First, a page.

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RANGY and Square Root Volatility (SRV)

Founder & Chief Editor of Gold Eagle
April 28, 1998

Based upon historical superior market performance of South African gold stocks over North-American and Australian precious metals mining shares, it is reasonable to assume that again the South African gold mines will perform even better this time on account of their large reserves and their small market capitalization in the next gold bull market. Not only past performance makes a very convincing argument, but present day fundamentals support this theory - especially in regards to the market capitalization of gold reserves. North-American and Australian gold stocks appear overpriced in comparison to the market cap of South African gold reserves. In view of the reasons mentioned it appears that the South African stocks offer a significantly better value (not realized yet) to their North-American and Australian counterparts.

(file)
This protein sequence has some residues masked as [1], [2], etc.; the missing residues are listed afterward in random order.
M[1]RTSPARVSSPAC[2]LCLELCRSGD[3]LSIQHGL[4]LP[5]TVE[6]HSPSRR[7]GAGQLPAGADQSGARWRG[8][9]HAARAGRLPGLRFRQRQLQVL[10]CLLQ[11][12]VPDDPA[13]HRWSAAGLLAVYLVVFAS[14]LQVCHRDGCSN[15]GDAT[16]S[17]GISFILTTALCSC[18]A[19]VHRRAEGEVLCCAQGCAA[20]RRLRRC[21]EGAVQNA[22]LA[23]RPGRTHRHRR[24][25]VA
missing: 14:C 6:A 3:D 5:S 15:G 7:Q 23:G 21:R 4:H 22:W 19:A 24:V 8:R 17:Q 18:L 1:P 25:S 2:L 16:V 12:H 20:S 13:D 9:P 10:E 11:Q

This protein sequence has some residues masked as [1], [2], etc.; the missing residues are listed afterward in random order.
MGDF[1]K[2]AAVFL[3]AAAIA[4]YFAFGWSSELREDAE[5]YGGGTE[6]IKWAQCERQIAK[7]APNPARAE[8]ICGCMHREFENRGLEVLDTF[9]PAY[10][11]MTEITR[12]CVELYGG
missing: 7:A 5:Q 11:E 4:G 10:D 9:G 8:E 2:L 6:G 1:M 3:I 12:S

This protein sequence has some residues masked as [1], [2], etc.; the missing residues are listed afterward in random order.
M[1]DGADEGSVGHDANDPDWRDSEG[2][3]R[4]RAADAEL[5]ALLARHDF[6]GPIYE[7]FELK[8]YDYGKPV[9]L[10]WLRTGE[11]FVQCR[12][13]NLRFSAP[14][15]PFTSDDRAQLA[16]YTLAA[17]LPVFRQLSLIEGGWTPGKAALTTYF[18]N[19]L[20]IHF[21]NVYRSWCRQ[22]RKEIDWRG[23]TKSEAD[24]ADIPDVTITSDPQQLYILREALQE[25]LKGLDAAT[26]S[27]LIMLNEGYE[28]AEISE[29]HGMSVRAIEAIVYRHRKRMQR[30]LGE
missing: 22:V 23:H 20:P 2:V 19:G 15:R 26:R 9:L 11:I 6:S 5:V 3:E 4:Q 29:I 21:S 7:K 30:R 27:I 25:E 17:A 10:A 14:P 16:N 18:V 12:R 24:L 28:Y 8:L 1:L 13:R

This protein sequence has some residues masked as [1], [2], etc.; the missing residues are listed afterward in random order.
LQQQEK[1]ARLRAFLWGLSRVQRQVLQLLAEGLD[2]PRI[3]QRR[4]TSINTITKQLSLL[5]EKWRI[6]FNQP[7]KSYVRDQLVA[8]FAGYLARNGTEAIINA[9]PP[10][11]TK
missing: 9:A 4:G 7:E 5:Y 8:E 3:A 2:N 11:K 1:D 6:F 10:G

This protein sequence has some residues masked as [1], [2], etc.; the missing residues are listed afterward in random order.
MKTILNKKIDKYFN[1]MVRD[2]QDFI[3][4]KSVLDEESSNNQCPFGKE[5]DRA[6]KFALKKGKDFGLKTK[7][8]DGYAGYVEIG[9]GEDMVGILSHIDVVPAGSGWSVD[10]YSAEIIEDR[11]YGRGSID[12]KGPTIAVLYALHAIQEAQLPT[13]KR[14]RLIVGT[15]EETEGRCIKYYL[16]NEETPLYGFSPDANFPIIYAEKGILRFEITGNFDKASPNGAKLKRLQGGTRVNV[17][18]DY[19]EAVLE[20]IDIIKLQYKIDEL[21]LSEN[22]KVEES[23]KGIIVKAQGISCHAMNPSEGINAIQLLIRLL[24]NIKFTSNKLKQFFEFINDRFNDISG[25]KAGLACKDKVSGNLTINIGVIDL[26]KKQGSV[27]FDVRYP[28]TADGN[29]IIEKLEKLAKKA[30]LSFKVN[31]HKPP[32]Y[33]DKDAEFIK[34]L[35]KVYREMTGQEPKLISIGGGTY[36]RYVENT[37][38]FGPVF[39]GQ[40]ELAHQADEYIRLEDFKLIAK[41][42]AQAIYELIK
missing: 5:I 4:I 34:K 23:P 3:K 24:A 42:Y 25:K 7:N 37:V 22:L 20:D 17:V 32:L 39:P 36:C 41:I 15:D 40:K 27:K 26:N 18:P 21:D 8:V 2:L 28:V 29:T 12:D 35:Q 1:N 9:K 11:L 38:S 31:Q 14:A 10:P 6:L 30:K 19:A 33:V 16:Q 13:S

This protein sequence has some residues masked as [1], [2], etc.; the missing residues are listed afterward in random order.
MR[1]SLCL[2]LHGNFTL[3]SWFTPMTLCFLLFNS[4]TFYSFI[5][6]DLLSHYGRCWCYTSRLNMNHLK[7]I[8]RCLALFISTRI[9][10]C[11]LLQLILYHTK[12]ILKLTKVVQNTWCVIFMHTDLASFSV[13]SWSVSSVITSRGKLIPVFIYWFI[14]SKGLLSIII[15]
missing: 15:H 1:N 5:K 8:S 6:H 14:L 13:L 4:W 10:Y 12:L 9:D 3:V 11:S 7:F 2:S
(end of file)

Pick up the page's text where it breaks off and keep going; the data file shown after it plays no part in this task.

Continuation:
Apart from fundamentals, the technical side of gold stock evaluation also strongly favors the South African golds. Much has already been said about numerous technical indicators… all except one that is: SQUARE ROOT VOLATILITY. Let us apply the well-known SRV theory to one of my favorite South African gold stocks. The honors of authorship of the SQUARE ROOT VOLATILITY (SRV) theory belong to Norman G. Fosback. The SRV theory was first mentioned in Mr. Fosback's widely acclaimed book "STOCK MARKET LOGIC," first published in 1976. It is indeed an outstanding book of stock market indicators and theories, worthy of any serious market student's close attention.